Parkinson’s Disease Care-Partners
A diagnosis of Parkinson’s Disease (PD) can be overwhelming to the individual and their families and friends. However, it’s important to know that while the condition is degenerative it is not a terminal diagnosis. People can live well for many years with PD. PD manifests in a wide variety of motor and non-motor symptoms. These may include changes in digestion, sleep, speech, and urination. One may also develop tremors, slow movement, a flat affect, and mood changes. Symptoms vary by person. Having such a wide variety of symptoms can make living with PD challenging. Living with such a difficult disease increases the importance of healthy, supportive relationships. Support from care-partners is very essential for building one’s morale, resiliency, and wellbeing.
During my internship in ReGenerations at the Continuum I have discovered much about Parkinson’s Disease, the people living with it, and their care partners. One significant lesson was observing the value of authentic relationships between people living with PD and their care partners. I found it interesting that while speaking with individual club members living with PD, they did not openly discuss their condition. However, they initiated conversations about their care-partners in such a positive light. They expressed love and thankfulness for their own personal care-partners. One gentleman openly expressed feeling unable to do many things without his wife’s help. His voice sounded very grateful for all that she did for him.
A second realization was how the staff assumed the role of care-partners with Regenerations members. Observing members interact with the staff was very special to see. The staff has the most respect and love for their clients and it is reflected back by their members. The club members themselves reported their appreciation for having their needs met, being listened to, engaging in playful joking and laughter, and the happy faces of the staff.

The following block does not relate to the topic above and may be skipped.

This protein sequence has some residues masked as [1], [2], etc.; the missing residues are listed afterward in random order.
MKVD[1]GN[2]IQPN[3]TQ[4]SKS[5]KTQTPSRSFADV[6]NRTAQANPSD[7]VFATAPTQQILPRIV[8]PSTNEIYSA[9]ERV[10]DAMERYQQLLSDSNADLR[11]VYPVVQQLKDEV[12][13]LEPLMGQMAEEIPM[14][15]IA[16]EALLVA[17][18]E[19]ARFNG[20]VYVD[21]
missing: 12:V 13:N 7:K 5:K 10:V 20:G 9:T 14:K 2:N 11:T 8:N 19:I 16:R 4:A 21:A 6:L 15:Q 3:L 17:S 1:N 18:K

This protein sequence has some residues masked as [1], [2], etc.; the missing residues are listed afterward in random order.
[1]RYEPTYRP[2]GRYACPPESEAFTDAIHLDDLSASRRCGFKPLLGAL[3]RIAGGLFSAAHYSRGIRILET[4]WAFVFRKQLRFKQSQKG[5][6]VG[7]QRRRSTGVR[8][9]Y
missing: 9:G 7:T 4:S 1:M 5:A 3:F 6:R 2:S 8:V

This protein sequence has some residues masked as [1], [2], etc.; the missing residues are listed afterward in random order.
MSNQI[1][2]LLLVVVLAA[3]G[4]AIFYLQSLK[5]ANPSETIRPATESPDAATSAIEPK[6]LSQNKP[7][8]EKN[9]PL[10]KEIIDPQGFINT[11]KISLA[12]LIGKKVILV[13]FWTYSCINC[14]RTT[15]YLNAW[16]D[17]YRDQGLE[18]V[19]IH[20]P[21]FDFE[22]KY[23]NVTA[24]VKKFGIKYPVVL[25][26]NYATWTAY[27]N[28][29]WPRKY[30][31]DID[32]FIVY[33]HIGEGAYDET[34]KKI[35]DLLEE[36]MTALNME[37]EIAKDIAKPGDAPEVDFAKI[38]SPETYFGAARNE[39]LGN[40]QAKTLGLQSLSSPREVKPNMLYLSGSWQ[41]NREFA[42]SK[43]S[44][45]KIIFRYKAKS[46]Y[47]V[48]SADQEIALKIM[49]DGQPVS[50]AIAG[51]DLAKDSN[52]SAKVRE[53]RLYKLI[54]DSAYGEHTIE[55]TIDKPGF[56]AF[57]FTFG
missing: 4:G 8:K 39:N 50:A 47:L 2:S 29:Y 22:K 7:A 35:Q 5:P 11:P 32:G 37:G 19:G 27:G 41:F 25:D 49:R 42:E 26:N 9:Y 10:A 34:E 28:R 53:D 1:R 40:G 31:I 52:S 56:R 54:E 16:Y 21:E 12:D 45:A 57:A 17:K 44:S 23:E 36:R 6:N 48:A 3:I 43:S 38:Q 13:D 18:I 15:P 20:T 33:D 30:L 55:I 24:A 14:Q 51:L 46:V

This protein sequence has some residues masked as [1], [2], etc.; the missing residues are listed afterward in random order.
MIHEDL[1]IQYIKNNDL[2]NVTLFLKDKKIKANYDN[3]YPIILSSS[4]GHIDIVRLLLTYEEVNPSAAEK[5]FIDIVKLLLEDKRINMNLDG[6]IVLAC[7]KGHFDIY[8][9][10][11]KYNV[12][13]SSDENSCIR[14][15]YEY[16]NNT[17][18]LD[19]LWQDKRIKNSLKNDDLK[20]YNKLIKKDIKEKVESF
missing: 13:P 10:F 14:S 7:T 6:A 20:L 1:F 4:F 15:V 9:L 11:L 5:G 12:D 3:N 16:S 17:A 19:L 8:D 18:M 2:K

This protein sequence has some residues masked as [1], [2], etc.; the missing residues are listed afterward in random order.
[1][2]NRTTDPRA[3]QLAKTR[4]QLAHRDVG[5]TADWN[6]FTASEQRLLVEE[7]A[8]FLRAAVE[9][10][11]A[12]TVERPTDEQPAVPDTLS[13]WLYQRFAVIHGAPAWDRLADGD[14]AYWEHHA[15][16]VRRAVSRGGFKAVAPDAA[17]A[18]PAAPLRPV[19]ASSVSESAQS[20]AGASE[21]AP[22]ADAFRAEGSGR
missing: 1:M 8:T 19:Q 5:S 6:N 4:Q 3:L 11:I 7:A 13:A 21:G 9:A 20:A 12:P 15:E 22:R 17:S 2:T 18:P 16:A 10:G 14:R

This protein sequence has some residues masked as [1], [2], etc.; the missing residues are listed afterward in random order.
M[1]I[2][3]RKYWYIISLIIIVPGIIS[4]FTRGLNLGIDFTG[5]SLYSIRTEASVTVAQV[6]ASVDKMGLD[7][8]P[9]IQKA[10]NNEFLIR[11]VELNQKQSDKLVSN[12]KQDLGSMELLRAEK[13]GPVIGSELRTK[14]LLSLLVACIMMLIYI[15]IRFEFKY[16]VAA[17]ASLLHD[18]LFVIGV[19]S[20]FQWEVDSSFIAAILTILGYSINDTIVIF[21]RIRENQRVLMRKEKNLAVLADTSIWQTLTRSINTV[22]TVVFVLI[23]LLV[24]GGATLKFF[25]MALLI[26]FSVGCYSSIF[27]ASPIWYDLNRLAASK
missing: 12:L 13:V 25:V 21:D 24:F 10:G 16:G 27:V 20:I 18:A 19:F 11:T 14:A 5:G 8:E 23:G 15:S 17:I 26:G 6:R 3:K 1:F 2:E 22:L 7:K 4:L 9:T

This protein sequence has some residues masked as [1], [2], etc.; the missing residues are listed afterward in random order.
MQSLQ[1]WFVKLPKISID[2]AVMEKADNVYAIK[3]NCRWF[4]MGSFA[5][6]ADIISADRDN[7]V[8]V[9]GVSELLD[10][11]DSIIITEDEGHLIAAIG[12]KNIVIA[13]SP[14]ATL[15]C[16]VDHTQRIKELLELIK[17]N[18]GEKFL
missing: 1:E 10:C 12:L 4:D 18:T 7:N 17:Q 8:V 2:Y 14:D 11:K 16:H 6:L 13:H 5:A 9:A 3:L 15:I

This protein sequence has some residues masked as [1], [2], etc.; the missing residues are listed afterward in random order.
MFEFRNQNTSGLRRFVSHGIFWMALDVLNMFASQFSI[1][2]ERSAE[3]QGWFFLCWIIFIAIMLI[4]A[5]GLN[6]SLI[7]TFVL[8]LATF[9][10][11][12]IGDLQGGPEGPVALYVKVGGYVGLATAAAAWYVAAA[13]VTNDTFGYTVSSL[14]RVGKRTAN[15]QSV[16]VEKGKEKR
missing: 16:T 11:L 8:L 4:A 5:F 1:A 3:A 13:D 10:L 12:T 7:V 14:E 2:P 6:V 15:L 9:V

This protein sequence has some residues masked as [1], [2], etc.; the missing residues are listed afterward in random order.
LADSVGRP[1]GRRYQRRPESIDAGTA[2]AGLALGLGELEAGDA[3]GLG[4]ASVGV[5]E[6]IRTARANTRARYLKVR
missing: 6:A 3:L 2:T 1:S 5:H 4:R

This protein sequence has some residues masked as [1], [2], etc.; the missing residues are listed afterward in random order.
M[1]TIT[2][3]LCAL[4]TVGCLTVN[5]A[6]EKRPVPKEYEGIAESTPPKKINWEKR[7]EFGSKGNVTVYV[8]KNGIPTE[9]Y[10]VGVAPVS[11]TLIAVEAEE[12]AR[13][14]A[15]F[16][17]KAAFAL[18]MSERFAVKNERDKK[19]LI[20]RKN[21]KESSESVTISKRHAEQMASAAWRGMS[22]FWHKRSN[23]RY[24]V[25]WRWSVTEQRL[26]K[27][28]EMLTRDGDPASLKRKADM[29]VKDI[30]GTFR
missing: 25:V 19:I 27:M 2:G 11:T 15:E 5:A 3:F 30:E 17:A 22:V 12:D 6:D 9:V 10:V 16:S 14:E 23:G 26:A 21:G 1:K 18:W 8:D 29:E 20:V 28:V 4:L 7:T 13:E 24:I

Third, I witnessed how having quality care-partners can empower and equip people living with PD to stay more independent and age-in-place, reducing the likelihood of being put into assisted living/nursing homes. Care-partners are wonderfully brave people who take on much responsibility. They often need to educate themselves on PD, to the point of being experts. They must plan and attend multiple doctor’s appointments, observe and document any new symptoms or changes in behaviors, and share the emotional needs of both themselves and their partner. Most care-partners are happy to help and make selfless sacrifices to do so. However, it is very important for care-partners to take time for themselves. Whether this be taking a warm bath when their family member is sleeping, or doing something they enjoy. The small moments taken for themselves will help reduce exhaustion and burnout.
Learning about PD, those who live with it, and those who care for them expanded my understanding and respect. I hope to continue to educate others about the important role of care-partners and the financial, physical, and psychological costs of caregiving. Having a greater understanding of care-partners’ experiences may empower others to join their efforts by offering practical help and providing much needed respite.